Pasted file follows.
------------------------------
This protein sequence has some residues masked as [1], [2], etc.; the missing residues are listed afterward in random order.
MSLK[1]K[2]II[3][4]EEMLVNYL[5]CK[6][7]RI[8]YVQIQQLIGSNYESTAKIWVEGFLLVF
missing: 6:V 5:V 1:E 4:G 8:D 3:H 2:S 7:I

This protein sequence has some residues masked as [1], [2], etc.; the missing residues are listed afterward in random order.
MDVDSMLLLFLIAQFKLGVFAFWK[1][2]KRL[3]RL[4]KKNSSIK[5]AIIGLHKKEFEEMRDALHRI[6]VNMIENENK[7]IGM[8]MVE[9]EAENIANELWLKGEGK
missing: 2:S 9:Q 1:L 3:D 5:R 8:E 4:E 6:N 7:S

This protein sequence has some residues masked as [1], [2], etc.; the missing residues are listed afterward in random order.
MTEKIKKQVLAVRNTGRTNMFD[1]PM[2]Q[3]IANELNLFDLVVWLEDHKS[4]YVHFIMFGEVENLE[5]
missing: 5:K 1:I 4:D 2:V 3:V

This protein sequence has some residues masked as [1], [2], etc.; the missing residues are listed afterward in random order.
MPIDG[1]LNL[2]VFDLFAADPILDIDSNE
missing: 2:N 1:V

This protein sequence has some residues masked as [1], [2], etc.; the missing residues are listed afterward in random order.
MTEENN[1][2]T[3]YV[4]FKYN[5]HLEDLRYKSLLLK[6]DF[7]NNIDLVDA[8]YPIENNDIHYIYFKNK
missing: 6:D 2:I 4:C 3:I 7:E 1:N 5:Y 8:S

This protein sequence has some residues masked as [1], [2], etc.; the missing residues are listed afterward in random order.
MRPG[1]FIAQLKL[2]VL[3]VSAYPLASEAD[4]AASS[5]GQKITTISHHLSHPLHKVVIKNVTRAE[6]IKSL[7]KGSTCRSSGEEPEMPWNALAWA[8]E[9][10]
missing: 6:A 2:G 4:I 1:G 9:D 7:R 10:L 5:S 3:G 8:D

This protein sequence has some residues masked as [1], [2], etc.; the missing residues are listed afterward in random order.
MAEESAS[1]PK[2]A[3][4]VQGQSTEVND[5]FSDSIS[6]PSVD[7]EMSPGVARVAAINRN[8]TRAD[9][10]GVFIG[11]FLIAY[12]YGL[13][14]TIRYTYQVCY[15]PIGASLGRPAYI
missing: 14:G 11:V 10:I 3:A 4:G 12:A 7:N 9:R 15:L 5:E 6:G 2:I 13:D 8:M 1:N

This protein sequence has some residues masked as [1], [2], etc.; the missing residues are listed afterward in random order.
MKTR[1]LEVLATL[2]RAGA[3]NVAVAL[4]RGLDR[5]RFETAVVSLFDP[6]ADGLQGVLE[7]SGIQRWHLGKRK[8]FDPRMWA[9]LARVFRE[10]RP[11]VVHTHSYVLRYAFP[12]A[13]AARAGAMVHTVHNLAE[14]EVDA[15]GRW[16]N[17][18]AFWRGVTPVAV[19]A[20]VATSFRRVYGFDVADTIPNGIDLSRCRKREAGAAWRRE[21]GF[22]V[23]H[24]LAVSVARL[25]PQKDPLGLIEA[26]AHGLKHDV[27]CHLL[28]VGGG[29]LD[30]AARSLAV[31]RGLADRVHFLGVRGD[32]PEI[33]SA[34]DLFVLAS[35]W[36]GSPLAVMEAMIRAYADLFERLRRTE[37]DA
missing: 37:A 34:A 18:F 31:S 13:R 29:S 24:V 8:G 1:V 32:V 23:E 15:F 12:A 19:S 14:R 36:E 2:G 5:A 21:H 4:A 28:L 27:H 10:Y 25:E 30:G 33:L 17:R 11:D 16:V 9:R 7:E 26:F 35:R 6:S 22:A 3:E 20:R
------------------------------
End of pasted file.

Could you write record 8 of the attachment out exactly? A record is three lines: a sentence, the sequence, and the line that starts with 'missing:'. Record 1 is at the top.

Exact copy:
This protein sequence has some residues masked as [1], [2], etc.; the missing residues are listed afterward in random order.
MKTR[1]LEVLATL[2]RAGA[3]NVAVAL[4]RGLDR[5]RFETAVVSLFDP[6]ADGLQGVLE[7]SGIQRWHLGKRK[8]FDPRMWA[9]LARVFRE[10]RP[11]VVHTHSYVLRYAFP[12]A[13]AARAGAMVHTVHNLAE[14]EVDA[15]GRW[16]N[17][18]AFWRGVTPVAV[19]A[20]VATSFRRVYGFDVADTIPNGIDLSRCRKREAGAAWRRE[21]GF[22]V[23]H[24]LAVSVARL[25]PQKDPLGLIEA[26]AHGLKHDV[27]CHLL[28]VGGG[29]LD[30]AARSLAV[31]RGLADRVHFLGVRGD[32]PEI[33]SA[34]DLFVLAS[35]W[36]GSPLAVMEAMIRAYADLFERLRRTE[37]DA
missing: 37:A 34:A 18:F 31:S 13:R 29:S 24:V 8:G 1:V 32:V 23:E 15:F 12:A 19:S 14:R 36:E 2:G 5:A 21:H 4:A 28:L 27:H 10:Y 25:E 30:G 33:L 17:R 11:D 16:V 9:R 7:E 26:F 35:R 6:S 22:A 3:E 20:R